Why Ruby on Rails + JRuby over PHP: My Take, Shorter Version

As a Ruby, Java and occasional C/C++ developer who has also written some production code in PHP, I work with and tend to prefer the power and flexibility provided by a JRuby + NetBeans + Glassfish stack over PHP.  Here is my attempt to somewhat briefly describe not only why but also to encourage others to develop in RoR vs. PHP:

Pros

–          Exceptionally high developer productivity with:

  • “Programming through configuration” philosophy
  • Emphasis on rather complete default behaviors
  • Write-once (DRY) orientation
  • Simple ORM (ActiveRecord) means a lot less SQL with minimal fuss
  • Dynamically typed language means a lot less thinking about variable declarations
  • Result:  A lot less grunt work; more focus on “real work”

–          Strongly encourages clean MVC architecture

–          Test frameworks

  • TestUnit is easy to use and effective
  • Enables test driven development (TDD) often omitted in PHP world
  • UI mocking frameworks are available

–          Pre-packaged database migrations feature eases schema creation and changes

  • Helper methods further simplify and aid to avoid writing SQL
  • Roll back or forward to arbitrary versions

–          Significant pre-packaged forms and JavaScript/AJAX UI support

–          Ruby language easy to learn and more versatile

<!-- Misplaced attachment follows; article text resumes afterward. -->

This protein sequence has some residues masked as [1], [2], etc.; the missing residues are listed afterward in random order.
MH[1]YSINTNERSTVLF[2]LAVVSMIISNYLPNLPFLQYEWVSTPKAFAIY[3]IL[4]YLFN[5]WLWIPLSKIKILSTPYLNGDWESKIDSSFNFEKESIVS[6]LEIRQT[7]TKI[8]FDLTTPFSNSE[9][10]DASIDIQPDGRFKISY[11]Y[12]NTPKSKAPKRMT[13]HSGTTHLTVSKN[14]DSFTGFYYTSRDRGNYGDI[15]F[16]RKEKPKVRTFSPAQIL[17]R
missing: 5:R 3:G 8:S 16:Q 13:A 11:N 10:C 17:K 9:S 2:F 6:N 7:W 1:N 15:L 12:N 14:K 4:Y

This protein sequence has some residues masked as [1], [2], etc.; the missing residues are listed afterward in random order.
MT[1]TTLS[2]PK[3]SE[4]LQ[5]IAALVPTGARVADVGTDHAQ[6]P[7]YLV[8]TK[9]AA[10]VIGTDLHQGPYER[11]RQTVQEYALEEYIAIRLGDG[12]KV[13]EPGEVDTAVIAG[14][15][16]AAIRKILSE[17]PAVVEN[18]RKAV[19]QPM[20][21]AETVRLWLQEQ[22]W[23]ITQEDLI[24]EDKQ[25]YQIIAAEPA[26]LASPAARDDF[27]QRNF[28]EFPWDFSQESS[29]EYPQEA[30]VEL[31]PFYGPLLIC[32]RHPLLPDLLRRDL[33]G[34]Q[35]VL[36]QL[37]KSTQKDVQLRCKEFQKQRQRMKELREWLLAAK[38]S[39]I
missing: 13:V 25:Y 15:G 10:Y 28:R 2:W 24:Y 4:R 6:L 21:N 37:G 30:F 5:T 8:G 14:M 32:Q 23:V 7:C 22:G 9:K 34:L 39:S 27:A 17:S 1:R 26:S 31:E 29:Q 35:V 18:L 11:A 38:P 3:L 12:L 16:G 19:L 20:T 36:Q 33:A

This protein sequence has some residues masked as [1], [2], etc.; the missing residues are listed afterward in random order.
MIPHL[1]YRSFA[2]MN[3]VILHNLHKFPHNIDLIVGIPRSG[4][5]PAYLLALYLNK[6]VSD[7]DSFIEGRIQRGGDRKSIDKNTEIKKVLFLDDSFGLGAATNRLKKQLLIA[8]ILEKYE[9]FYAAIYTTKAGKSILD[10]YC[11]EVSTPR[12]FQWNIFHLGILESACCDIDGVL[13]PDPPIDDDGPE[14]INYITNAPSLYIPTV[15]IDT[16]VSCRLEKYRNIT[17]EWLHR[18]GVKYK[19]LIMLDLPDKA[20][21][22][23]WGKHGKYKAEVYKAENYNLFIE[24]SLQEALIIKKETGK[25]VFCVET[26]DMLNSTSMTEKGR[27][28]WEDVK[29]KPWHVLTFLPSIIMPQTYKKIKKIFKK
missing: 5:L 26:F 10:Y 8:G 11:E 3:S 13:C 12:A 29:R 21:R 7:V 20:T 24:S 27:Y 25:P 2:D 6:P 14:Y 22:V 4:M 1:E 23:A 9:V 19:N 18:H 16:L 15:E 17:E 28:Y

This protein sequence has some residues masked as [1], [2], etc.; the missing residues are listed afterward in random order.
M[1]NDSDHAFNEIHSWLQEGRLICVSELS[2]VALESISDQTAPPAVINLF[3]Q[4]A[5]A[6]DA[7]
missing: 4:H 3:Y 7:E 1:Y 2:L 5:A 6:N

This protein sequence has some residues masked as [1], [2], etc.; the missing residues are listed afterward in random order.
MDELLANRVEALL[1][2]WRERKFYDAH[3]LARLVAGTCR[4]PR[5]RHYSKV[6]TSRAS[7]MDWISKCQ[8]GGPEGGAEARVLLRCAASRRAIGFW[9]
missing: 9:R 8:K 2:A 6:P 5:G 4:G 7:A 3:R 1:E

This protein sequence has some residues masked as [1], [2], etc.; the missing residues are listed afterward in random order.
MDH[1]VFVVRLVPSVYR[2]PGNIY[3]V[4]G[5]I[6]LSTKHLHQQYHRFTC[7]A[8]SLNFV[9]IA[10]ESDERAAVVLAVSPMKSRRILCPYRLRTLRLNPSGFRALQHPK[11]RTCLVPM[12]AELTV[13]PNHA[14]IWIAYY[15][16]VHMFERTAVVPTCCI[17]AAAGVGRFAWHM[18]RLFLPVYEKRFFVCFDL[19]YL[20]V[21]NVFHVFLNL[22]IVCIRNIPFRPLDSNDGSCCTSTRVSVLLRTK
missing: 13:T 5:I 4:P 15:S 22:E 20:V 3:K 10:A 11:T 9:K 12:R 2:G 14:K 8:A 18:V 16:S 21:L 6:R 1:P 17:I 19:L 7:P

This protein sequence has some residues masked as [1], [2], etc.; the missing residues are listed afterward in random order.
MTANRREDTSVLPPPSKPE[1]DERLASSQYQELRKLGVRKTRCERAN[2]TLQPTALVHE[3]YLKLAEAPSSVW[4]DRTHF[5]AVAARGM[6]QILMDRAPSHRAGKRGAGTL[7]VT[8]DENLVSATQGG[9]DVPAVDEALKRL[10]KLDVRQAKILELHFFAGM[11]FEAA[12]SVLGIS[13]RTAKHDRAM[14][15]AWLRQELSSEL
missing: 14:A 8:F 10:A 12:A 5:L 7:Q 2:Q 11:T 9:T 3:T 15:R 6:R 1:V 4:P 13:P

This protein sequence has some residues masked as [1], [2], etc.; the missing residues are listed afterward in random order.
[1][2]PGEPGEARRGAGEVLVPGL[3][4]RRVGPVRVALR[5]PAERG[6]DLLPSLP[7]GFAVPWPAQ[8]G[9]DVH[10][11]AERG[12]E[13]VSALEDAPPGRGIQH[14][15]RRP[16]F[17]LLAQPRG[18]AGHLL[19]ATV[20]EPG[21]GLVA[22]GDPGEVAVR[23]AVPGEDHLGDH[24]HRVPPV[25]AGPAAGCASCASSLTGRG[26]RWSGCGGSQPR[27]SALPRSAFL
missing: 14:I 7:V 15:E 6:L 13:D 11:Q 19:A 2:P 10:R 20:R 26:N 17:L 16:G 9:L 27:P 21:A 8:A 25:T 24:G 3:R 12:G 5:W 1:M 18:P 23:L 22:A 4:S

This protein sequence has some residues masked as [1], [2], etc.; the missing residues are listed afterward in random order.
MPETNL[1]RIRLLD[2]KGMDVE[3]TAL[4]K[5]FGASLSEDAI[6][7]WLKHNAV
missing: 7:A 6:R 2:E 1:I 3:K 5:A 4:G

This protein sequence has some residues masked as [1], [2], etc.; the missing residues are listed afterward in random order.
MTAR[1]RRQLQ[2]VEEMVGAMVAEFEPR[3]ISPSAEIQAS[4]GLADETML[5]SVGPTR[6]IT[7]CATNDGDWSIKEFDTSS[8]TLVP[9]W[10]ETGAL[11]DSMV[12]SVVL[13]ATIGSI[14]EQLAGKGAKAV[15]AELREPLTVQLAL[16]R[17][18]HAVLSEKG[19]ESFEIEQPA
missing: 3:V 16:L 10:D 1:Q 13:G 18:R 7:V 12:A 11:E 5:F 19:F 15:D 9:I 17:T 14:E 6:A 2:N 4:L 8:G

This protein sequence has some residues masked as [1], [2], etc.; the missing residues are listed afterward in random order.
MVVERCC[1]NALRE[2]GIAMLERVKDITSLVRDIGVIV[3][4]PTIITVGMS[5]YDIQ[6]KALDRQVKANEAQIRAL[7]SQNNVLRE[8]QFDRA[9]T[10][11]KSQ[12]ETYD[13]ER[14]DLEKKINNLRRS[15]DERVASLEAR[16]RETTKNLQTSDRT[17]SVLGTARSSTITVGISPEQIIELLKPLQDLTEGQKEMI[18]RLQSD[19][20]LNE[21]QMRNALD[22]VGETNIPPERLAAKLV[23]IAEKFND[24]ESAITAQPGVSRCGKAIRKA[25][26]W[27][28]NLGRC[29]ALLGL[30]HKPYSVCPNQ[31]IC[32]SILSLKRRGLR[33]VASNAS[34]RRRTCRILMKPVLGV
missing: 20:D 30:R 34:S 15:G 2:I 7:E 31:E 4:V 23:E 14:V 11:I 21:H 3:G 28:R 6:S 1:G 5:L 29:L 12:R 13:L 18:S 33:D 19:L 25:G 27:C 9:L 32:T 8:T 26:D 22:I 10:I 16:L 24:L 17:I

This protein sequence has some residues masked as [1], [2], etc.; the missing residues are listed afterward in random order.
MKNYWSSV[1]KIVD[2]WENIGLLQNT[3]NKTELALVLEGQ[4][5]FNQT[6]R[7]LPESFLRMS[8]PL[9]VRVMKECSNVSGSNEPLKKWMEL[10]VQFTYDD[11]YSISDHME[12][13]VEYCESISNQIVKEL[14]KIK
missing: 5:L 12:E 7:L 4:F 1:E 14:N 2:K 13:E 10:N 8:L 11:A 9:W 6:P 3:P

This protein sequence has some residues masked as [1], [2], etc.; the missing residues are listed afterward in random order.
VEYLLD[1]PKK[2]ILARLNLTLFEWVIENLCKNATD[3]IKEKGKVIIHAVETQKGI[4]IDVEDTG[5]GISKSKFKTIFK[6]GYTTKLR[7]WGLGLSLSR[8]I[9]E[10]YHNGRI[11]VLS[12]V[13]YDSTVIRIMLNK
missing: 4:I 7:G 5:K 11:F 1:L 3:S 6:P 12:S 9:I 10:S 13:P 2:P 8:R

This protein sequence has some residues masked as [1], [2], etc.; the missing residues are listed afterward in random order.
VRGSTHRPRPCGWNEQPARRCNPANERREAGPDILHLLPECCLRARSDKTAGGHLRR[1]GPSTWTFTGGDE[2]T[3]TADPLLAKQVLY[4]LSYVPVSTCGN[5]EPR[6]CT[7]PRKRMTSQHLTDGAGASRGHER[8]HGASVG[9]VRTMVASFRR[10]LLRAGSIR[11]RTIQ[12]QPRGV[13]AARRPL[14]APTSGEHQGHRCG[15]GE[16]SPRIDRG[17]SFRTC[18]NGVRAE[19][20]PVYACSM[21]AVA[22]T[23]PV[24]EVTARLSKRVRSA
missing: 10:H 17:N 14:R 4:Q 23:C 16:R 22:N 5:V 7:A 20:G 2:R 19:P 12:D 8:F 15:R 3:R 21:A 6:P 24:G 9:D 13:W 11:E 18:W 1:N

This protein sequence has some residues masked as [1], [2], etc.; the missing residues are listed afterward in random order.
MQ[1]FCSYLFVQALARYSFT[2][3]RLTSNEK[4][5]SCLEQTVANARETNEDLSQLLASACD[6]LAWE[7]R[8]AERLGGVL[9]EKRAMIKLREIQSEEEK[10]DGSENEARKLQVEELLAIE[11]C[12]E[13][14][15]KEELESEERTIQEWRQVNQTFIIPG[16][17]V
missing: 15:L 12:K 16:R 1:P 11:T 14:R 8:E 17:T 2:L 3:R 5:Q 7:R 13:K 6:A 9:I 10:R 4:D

• Like PHP, Ruby language’s initial learning curve is much easier than Java, C#, etc.
  • Like PHP, Ruby language conducive to scripting as well as slightly better OOP support
  • Ruby language skills can be leveraged for use in environments outside web applications

–          Vendor support by Sun Micro

  • Dedicated team and significant JRuby project
  • Good support in NetBeans IDE
  • Quality Glassfish app server from JEE world
  • Provides integrated NetBeans, Glassfish, JRuby stack in one download

–          Tap JEE power from within Ruby

  • JRuby allows fairly seamless access to Java and JEE libraries and features as well as your own Java code should you desire
  • Result:  You can start simple without being boxed in, and you can later add a lot of enterprise-grade sophistication.

–          Community

  • Contains a lot of talent from JEE world
  • Libraries that implement simpler versions of enterprise-oriented features
  • Community tends to be rather friendly and inclusive

Cons

–          Maturity

  • Despite making huge strides, acceptance remains low at more conservative companies
  • Hosting options limited in comparison to PHP
    • Dedicated server or VPS
    • Amazon EC2
    • Smaller pool of shared hosts
  • The ORM can be a memory hog
  • Fewer jobs open due to fewer projects (job to applicant ratio might be greater though?)
  • Fewer sysadmins and established maintenance procedures
  • Less support, fewer developers to maintain RoR apps

–          LAMP-like scalability limitations for conventional architecture are comparable or more resource intensive than most PHP solutions

–          Of course, if venturing heavily into cross-platform JEE territory the learning curve steepens dramatically

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